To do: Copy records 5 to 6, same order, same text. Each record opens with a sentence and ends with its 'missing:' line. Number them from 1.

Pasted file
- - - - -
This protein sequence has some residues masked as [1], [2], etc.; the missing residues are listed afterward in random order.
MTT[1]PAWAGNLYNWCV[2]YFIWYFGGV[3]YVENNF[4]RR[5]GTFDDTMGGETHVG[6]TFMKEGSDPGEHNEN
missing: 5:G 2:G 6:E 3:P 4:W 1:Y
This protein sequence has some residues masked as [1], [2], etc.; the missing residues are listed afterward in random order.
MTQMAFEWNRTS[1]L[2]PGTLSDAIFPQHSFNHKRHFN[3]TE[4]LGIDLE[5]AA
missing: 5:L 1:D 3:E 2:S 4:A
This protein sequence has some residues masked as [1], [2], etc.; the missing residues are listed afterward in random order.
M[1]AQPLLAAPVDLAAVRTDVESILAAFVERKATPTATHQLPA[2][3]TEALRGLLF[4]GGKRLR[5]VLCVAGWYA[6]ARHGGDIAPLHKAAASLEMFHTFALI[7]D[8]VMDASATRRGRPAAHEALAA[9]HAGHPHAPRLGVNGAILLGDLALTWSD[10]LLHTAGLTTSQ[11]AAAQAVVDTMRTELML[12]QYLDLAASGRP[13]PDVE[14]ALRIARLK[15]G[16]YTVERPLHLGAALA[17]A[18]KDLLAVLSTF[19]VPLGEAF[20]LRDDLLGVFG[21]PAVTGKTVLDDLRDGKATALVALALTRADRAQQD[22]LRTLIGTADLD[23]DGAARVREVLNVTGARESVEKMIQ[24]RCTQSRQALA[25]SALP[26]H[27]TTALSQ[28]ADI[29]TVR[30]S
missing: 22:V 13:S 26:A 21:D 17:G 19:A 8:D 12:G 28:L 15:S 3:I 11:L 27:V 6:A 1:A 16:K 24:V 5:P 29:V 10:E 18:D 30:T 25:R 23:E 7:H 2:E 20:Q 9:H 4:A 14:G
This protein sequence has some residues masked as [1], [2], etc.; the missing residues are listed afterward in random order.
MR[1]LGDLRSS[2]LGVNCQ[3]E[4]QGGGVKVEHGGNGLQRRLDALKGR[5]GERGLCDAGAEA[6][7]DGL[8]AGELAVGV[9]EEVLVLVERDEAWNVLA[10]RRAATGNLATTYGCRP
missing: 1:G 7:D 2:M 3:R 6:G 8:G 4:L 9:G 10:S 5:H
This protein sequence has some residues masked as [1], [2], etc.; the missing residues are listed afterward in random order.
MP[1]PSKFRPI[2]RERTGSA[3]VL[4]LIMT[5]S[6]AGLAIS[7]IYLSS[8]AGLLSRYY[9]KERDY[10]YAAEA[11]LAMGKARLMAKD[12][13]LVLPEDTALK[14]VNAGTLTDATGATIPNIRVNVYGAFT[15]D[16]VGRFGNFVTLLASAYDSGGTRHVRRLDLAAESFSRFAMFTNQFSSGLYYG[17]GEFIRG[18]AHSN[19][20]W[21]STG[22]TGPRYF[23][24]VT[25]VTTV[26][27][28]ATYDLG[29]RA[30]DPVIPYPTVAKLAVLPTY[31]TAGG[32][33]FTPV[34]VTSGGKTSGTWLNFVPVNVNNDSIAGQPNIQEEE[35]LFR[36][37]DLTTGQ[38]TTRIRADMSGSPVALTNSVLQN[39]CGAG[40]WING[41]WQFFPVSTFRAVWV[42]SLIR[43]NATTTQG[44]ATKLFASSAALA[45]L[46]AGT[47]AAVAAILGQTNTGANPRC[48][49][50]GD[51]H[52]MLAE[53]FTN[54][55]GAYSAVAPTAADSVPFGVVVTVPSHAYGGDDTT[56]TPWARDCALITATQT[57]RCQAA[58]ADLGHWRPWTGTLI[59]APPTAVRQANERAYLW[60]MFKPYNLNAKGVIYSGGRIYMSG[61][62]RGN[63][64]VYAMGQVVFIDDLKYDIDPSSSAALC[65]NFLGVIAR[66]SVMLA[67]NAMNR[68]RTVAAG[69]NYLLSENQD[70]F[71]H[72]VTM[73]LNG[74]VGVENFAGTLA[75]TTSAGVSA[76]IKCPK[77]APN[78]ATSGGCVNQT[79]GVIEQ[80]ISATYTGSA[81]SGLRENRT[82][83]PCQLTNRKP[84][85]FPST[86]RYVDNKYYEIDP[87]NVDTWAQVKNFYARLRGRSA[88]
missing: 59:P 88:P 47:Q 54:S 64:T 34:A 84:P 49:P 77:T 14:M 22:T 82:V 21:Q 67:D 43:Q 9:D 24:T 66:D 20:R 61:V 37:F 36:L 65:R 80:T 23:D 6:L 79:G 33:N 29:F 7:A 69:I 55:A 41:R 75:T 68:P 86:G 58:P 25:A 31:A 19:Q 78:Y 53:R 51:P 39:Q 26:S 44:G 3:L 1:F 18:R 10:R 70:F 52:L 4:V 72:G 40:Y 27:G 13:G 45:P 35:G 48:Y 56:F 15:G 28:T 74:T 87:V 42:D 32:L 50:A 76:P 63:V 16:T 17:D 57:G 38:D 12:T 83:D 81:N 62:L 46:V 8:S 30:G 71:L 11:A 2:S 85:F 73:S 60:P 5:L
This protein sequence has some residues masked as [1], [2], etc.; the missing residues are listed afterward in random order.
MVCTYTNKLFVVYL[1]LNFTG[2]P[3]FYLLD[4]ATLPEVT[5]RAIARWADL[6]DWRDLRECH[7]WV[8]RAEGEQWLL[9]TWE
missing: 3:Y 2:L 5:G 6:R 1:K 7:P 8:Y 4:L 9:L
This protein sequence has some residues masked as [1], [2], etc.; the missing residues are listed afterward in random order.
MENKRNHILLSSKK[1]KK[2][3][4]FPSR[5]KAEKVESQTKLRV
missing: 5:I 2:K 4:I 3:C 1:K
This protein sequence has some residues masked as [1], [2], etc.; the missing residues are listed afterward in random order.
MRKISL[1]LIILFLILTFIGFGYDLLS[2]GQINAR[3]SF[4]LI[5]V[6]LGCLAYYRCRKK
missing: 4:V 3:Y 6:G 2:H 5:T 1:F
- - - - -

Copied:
This protein sequence has some residues masked as [1], [2], etc.; the missing residues are listed afterward in random order.
MP[1]PSKFRPI[2]RERTGSA[3]VL[4]LIMT[5]S[6]AGLAIS[7]IYLSS[8]AGLLSRYY[9]KERDY[10]YAAEA[11]LAMGKARLMAKD[12][13]LVLPEDTALK[14]VNAGTLTDATGATIPNIRVNVYGAFT[15]D[16]VGRFGNFVTLLASAYDSGGTRHVRRLDLAAESFSRFAMFTNQFSSGLYYG[17]GEFIRG[18]AHSN[19][20]W[21]STG[22]TGPRYF[23][24]VT[25]VTTV[26][27][28]ATYDLG[29]RA[30]DPVIPYPTVAKLAVLPTY[31]TAGG[32][33]FTPV[34]VTSGGKTSGTWLNFVPVNVNNDSIAGQPNIQEEE[35]LFR[36][37]DLTTGQ[38]TTRIRADMSGSPVALTNSVLQN[39]CGAG[40]WING[41]WQFFPVSTFRAVWV[42]SLIR[43]NATTTQG[44]ATKLFASSAALA[45]L[46]AGT[47]AAVAAILGQTNTGANPRC[48][49][50]GD[51]H[52]MLAE[53]FTN[54][55]GAYSAVAPTAADSVPFGVVVTVPSHAYGGDDTT[56]TPWARDCALITATQT[57]RCQAA[58]ADLGHWRPWTGTLI[59]APPTAVRQANERAYLW[60]MFKPYNLNAKGVIYSGGRIYMSG[61][62]RGN[63][64]VYAMGQVVFIDDLKYDIDPSSSAALC[65]NFLGVIAR[66]SVMLA[67]NAMNR[68]RTVAAG[69]NYLLSENQD[70]F[71]H[72]VTM[73]LNG[74]VGVENFAGTLA[75]TTSAGVSA[76]IKCPK[77]APN[78]ATSGGCVNQT[79]GVIEQ[80]ISATYTGSA[81]SGLRENRT[82][83]PCQLTNRKP[84][85]FPST[86]RYVDNKYYEIDP[87]NVDTWAQVKNFYARLRGRSA[88]
missing: 59:P 88:P 47:Q 54:S 64:T 34:A 84:P 49:P 77:T 14:M 22:T 82:V 21:Q 67:D 43:Q 9:D 24:T 66:D 20:R 61:V 37:F 36:L 65:R 80:T 23:D 6:L 79:G 33:N 29:F 7:A 69:I 55:A 41:R 75:T 68:P 86:G 58:P 25:A 31:A 19:Q 78:Y 53:R 51:P 39:Q 26:S 44:G 3:L 1:F 18:R 10:R 70:F 52:L 4:V 72:G 40:Y 27:G 13:G 45:P 35:G 48:Y 56:F 15:G 28:T 74:T 87:V 42:D 32:L 50:A 76:P 63:V 16:T 17:D 57:G 38:D 12:T 83:D 81:N 62:L 46:V 8:S 30:G 71:L 11:A 2:S 85:F 73:S 60:P 5:L
This protein sequence has some residues masked as [1], [2], etc.; the missing residues are listed afterward in random order.
MVCTYTNKLFVVYL[1]LNFTG[2]P[3]FYLLD[4]ATLPEVT[5]RAIARWADL[6]DWRDLRECH[7]WV[8]RAEGEQWLL[9]TWE
missing: 3:Y 2:L 5:G 6:R 1:K 7:P 8:Y 4:L 9:L